Paramore’s early adopters are likely to be the most alarmed about this new direction, but then again, they’ve come to expect soap-opera twists. After all, this band’s internal drama got so intense so fast that their debut album fixates on a departed bandmate. Bassist Jeremy Davis bailed shortly before work officially started on 2005’s All We Know Is Falling; as his reward, most of the songs are about him. He rejoined almost immediately, hung on for a few records, quit in 2015, and triggered a sizable legal drama that both parties finally resolved just last week.
Don’t get too attached to anybody else, is the point. After Laughter is credited to Williams, guitarist Taylor York (a longtime cohort who joined full-time shortly after 2007’s Riot!), and drummer Zac Farro (a founding member and recent returnee who’d quit, along with his still-departed guitarist brother Josh, in the aftermath of 2009’s Brand New Eyes). It is widely assumed that Paramore is a band because Williams wants it to look like a band, and her label (the mega-indie Fueled by Ramen) agreed that the best way to present her was as the leader of a band. When Josh Farro cut ties, he dismissed Paramore as “a manufactured product of a major label,” a craven Williams solo project in all but name. If any member gets too combative (or gets too many lawyers involved), he’ll eventually be politely informed that he’s a mere employee, any sense of ownership or full-partnership illusory. The spotlight’s big enough for only one.
There’s a Third Eye Blind aspect to this, a rock band with a lead singer so commanding and magnetic that, unfairly or not, the Other Guys are rendered expendable. The difference is that Williams is way more likable. All We Know Is Falling is full of propulsive mall-punk with energy but little crossover ambition; the fun in listening to it today is to play Fantasy Record Executive, to see if you would’ve seen the star power.
By Riot!, her magnetism was obvious to everyone, and the band had its first two huge hits. “That’s What You Get” is a Rock Band classic; “Misery Business” is a breathless and ruthless assault on a teenaged romantic rival with lyrics so gnarly (“Once a whore you’re never more, I’m sorry sorry that’ll never change”) that Williams half-apologized for them in 2015. (“‘Misery Business’ is not a set of lyrics that I relate to as a 26-year-old woman.”) Nonetheless, her slow-motion superstar makeover had begun: Riot! pairs nicely with another 2007 pop-punk opus, Avril Lavigne’s giggly and titanic The Best Damn Thing. She and Williams almost sounded like sisters themselves.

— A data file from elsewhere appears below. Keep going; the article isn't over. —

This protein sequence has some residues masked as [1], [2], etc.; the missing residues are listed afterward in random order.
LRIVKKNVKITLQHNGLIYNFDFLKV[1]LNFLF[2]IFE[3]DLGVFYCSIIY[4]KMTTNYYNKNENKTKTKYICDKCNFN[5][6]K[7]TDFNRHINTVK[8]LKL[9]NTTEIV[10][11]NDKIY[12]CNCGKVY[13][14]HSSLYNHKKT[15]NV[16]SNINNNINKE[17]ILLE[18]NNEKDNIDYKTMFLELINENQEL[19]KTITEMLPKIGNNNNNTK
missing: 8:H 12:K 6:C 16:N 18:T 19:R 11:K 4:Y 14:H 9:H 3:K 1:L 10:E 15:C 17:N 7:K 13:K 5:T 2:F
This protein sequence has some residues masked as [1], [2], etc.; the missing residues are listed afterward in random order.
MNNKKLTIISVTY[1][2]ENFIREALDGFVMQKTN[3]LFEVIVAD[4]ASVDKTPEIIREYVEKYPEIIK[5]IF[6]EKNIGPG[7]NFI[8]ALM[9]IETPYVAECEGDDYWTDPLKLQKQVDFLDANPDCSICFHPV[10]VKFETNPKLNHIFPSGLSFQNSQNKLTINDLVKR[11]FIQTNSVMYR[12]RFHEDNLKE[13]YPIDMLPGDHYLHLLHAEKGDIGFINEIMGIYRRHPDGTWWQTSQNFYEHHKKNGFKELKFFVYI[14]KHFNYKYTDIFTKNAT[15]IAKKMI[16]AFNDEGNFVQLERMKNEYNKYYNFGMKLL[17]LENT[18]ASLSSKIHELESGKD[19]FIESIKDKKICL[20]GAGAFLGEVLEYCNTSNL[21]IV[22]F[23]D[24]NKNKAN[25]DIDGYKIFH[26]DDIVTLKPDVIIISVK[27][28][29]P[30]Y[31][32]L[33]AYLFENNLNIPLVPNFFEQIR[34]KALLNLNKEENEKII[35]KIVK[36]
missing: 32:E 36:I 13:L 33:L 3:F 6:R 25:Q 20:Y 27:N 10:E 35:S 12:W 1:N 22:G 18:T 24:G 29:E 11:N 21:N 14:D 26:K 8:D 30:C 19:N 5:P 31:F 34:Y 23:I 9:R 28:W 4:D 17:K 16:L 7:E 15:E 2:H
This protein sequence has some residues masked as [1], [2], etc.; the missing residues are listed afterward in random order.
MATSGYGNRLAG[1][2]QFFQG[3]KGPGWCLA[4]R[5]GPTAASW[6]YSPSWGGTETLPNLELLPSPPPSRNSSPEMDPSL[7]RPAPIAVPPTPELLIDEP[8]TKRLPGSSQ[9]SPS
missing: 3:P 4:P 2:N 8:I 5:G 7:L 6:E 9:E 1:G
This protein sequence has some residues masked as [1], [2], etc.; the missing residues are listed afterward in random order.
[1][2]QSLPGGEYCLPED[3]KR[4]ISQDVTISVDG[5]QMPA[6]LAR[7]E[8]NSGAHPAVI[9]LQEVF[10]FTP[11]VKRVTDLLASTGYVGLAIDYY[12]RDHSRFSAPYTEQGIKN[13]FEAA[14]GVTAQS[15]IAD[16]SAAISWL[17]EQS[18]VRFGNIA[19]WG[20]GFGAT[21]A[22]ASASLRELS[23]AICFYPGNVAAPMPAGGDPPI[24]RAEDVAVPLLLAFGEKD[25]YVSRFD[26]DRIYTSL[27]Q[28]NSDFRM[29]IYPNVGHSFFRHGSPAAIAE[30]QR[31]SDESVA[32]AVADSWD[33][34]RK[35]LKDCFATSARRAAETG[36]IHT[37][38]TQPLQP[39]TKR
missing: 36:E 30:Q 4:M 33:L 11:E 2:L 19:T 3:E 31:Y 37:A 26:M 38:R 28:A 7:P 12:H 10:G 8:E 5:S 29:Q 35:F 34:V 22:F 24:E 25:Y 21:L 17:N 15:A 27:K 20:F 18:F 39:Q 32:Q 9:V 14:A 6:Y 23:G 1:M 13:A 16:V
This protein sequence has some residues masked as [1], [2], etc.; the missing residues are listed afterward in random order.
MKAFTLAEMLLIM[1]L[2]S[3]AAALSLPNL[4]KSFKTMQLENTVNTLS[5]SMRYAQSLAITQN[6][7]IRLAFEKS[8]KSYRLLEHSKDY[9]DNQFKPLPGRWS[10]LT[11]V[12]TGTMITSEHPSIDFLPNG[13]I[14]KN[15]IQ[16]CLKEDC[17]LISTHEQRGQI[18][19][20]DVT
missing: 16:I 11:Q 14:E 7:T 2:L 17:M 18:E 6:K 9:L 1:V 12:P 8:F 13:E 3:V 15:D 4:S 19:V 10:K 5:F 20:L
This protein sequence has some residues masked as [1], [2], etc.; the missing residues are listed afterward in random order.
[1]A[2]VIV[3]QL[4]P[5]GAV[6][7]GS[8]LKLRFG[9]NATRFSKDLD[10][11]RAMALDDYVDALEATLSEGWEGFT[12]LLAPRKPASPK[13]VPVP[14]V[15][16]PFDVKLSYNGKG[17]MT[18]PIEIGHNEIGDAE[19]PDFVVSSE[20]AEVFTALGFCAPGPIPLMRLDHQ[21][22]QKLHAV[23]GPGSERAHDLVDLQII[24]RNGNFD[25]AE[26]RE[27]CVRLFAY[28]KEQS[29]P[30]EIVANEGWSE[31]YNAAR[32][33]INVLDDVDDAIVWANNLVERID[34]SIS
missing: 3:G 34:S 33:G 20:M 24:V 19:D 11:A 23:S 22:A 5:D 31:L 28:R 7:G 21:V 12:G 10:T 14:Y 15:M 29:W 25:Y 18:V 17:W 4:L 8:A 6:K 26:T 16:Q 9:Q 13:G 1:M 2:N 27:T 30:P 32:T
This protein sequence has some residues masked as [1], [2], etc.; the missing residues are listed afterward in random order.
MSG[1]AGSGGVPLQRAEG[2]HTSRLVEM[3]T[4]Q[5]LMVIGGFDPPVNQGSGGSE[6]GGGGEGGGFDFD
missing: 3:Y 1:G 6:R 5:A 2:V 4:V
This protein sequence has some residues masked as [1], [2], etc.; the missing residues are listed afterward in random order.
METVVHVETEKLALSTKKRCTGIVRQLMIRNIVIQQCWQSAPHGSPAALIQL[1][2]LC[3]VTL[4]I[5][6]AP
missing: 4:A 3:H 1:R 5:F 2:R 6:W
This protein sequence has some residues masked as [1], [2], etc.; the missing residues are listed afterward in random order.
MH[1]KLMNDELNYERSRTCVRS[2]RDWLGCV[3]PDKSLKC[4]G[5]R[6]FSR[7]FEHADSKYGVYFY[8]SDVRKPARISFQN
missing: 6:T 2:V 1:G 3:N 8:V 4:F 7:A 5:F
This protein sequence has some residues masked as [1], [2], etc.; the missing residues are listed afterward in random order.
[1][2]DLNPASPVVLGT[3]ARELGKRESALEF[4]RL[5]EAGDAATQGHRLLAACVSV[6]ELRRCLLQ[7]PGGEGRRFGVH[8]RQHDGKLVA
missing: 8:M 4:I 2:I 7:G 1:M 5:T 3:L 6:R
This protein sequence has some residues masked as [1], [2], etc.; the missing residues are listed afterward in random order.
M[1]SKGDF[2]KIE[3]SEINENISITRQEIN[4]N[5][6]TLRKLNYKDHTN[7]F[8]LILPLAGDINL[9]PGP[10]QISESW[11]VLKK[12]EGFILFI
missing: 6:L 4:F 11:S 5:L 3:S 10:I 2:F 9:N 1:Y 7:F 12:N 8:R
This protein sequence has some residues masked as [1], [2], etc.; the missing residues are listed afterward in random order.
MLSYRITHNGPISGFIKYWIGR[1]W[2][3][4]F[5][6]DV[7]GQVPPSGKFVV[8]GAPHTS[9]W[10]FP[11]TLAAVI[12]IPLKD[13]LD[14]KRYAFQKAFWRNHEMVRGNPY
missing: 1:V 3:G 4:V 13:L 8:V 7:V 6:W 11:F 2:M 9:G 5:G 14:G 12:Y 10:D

Brand New Eyes got tougher and louder, but also added a monster power ballad, “The Only Exception,” whose mega-emo video still gets to me. But the band’s pinnacle thus far is 2013’s Paramore, on which Williams and the Other Guys perfected the art of sounding massive while remaining triumphantly themselves. “Still Into You” and “Ain’t It Fun” are both playful, strident, and ungodly enormous, mass-market hymns delivered with an unmistakable voice, redefining both pop and punk at once.
Her fellow punk rockers and pop stars alike stole plenty of these moves. For example: In 2010, when Taylor Swift wanted to add a vituperative Rock Song to her boundary-smashing third album, Speak Now, she came up with “Better Than Revenge,” which is extremely sassy and sounds very familiar. (Williams is a longtime Swift cohort who costarred in the infamous “Bad Blood” video as “The Crimson Curse.”) There were few better role models than Williams, in terms of escaping your own genre and slowly colonizing the rest of them.
After Laughter is the first evidence that she’s following someone else’s blueprint. Less a step backward than an amiable shuffle sideways, it vividly colors within the lines. It peaks with the mid-album trinity of “Fake Happy,” “26,” and “Pool,” all variations on the theme of uncertainty and depression as constant, universal emotions worth celebrating, since there’s no point in trying to escape. Some of that uncertainty is likely band-related: There’s a Mary J. Blige aspect to this, with many Paramore songs celebrating a victory over drama that turns out to be short-lived by design; without that drama, there’d be no point to the band at all.
The frail and shattered “26” might be the highlight overall, a more universal panacea of acoustic guitar and weeping strings held together by little more than Williams’s wizened gravitas:
It pairs nicely with Taylor Swift’s “Fifteen,” come to think of it, speak of casting a longing glance backward. It’s impressive and instructive to learn that Williams is good at the throwback thing, but her future is still in the future, in redefining what a genuine rock star can look and sound like in 2017. Paramore treats After Laughter as an excellent Halloween costume, but Williams is better off inspiring her many disciples to dress up like her instead. “Nostalgia’s cool / But it won’t help me now,” she purrs on “Caught in the Middle.” She’s right. But for now, it doesn’t hurt much, either.